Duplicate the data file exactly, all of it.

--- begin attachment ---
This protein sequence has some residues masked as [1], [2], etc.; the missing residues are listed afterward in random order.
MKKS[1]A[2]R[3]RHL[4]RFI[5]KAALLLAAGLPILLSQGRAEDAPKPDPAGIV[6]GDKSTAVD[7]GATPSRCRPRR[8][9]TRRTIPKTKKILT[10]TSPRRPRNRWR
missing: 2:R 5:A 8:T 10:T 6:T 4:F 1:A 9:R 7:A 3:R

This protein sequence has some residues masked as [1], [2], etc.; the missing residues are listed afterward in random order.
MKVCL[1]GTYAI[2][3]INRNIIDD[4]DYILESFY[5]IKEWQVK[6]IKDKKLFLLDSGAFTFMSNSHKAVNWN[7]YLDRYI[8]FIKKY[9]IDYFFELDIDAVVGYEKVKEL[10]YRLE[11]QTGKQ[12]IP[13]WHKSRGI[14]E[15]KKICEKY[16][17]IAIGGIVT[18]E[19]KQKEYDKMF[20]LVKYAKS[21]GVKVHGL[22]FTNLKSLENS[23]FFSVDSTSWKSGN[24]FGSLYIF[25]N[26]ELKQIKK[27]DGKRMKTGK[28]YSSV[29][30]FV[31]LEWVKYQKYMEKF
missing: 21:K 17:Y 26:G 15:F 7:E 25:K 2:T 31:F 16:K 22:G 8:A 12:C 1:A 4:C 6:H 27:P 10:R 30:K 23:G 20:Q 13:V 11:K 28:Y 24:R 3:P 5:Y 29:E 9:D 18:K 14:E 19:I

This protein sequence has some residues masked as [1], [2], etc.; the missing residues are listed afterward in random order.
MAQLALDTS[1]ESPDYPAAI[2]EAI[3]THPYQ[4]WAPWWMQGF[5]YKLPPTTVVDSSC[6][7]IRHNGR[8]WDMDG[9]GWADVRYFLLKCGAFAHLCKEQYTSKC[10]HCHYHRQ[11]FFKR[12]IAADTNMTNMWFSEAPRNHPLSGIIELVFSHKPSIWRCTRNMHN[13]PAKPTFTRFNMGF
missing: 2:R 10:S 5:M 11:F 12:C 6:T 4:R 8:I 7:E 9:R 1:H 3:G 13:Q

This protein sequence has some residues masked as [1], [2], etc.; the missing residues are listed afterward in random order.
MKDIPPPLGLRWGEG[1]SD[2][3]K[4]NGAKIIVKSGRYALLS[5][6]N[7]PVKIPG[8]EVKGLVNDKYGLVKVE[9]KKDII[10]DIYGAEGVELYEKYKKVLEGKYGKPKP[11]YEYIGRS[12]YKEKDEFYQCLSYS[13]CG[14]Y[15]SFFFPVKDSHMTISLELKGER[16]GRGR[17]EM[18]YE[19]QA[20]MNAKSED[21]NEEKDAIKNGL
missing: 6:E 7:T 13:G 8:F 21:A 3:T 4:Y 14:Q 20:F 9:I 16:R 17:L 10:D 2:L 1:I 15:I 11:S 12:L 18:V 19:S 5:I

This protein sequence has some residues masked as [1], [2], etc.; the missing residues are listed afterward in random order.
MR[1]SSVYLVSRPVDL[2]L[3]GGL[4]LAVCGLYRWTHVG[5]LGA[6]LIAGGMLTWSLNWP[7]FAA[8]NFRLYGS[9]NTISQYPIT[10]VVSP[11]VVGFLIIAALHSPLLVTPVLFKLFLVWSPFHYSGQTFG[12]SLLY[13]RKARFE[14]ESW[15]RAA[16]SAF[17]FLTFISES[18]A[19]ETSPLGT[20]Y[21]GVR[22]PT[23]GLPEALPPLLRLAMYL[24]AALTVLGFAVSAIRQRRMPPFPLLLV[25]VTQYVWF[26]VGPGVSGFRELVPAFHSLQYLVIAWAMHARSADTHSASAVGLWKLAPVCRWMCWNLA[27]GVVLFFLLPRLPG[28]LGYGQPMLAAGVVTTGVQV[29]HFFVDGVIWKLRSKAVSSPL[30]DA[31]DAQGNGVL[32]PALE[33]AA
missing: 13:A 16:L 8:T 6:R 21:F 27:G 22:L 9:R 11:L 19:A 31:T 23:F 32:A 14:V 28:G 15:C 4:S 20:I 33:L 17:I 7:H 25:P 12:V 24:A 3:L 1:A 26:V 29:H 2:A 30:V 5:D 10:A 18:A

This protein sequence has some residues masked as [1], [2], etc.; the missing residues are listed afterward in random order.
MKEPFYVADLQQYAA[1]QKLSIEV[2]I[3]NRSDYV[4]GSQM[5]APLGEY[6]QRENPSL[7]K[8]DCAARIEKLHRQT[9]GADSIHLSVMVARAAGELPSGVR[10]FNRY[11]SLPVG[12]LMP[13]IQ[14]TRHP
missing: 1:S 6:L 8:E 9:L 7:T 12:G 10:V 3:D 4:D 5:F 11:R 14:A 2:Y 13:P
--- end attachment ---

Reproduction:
This protein sequence has some residues masked as [1], [2], etc.; the missing residues are listed afterward in random order.
MKKS[1]A[2]R[3]RHL[4]RFI[5]KAALLLAAGLPILLSQGRAEDAPKPDPAGIV[6]GDKSTAVD[7]GATPSRCRPRR[8][9]TRRTIPKTKKILT[10]TSPRRPRNRWR
missing: 2:R 5:A 8:T 10:T 6:T 4:F 1:A 9:R 7:A 3:R

This protein sequence has some residues masked as [1], [2], etc.; the missing residues are listed afterward in random order.
MKVCL[1]GTYAI[2][3]INRNIIDD[4]DYILESFY[5]IKEWQVK[6]IKDKKLFLLDSGAFTFMSNSHKAVNWN[7]YLDRYI[8]FIKKY[9]IDYFFELDIDAVVGYEKVKEL[10]YRLE[11]QTGKQ[12]IP[13]WHKSRGI[14]E[15]KKICEKY[16][17]IAIGGIVT[18]E[19]KQKEYDKMF[20]LVKYAKS[21]GVKVHGL[22]FTNLKSLENS[23]FFSVDSTSWKSGN[24]FGSLYIF[25]N[26]ELKQIKK[27]DGKRMKTGK[28]YSSV[29][30]FV[31]LEWVKYQKYMEKF
missing: 21:K 17:Y 26:G 15:F 7:E 25:K 2:T 31:F 16:K 22:G 8:A 12:C 1:A 4:C 6:H 27:P 10:R 30:K 23:G 20:Q 13:V 11:K 28:Y 24:R 3:P 5:Y 29:E 9:D 18:K 14:E 19:I

This protein sequence has some residues masked as [1], [2], etc.; the missing residues are listed afterward in random order.
MAQLALDTS[1]ESPDYPAAI[2]EAI[3]THPYQ[4]WAPWWMQGF[5]YKLPPTTVVDSSC[6][7]IRHNGR[8]WDMDG[9]GWADVRYFLLKCGAFAHLCKEQYTSKC[10]HCHYHRQ[11]FFKR[12]IAADTNMTNMWFSEAPRNHPLSGIIELVFSHKPSIWRCTRNMHN[13]PAKPTFTRFNMGF
missing: 2:R 10:S 5:M 11:F 12:C 6:T 4:R 8:I 7:E 9:R 1:H 3:G 13:Q

This protein sequence has some residues masked as [1], [2], etc.; the missing residues are listed afterward in random order.
MKDIPPPLGLRWGEG[1]SD[2][3]K[4]NGAKIIVKSGRYALLS[5][6]N[7]PVKIPG[8]EVKGLVNDKYGLVKVE[9]KKDII[10]DIYGAEGVELYEKYKKVLEGKYGKPKP[11]YEYIGRS[12]YKEKDEFYQCLSYS[13]CG[14]Y[15]SFFFPVKDSHMTISLELKGER[16]GRGR[17]EM[18]YE[19]QA[20]MNAKSED[21]NEEKDAIKNGL
missing: 6:E 7:T 13:G 8:F 21:A 3:T 4:Y 14:Q 20:F 9:I 16:R 17:L 10:D 2:L 1:I 15:I 11:S 12:L 18:V 19:S 5:I

This protein sequence has some residues masked as [1], [2], etc.; the missing residues are listed afterward in random order.
MR[1]SSVYLVSRPVDL[2]L[3]GGL[4]LAVCGLYRWTHVG[5]LGA[6]LIAGGMLTWSLNWP[7]FAA[8]NFRLYGS[9]NTISQYPIT[10]VVSP[11]VVGFLIIAALHSPLLVTPVLFKLFLVWSPFHYSGQTFG[12]SLLY[13]RKARFE[14]ESW[15]RAA[16]SAF[17]FLTFISES[18]A[19]ETSPLGT[20]Y[21]GVR[22]PT[23]GLPEALPPLLRLAMYL[24]AALTVLGFAVSAIRQRRMPPFPLLLV[25]VTQYVWF[26]VGPGVSGFRELVPAFHSLQYLVIAWAMHARSADTHSASAVGLWKLAPVCRWMCWNLA[27]GVVLFFLLPRLPG[28]LGYGQPMLAAGVVTTGVQV[29]HFFVDGVIWKLRSKAVSSPL[30]DA[31]DAQGNGVL[32]PALE[33]AA
missing: 13:A 16:L 8:T 6:R 21:F 27:G 22:L 9:R 11:L 19:A 31:T 23:F 32:A 14:V 28:G 15:C 4:S 20:I 33:L 17:I 7:H 25:P 12:V 24:A 3:L 1:A 26:V 29:H 2:A 30:V 5:D 10:A 18:A

This protein sequence has some residues masked as [1], [2], etc.; the missing residues are listed afterward in random order.
MKEPFYVADLQQYAA[1]QKLSIEV[2]I[3]NRSDYV[4]GSQM[5]APLGEY[6]QRENPSL[7]K[8]DCAARIEKLHRQT[9]GADSIHLSVMVARAAGELPSGVR[10]FNRY[11]SLPVG[12]LMP[13]IQ[14]TRHP
missing: 1:S 6:L 8:E 9:L 7:T 12:G 10:V 3:D 4:D 5:F 11:R 14:A 2:Y 13:P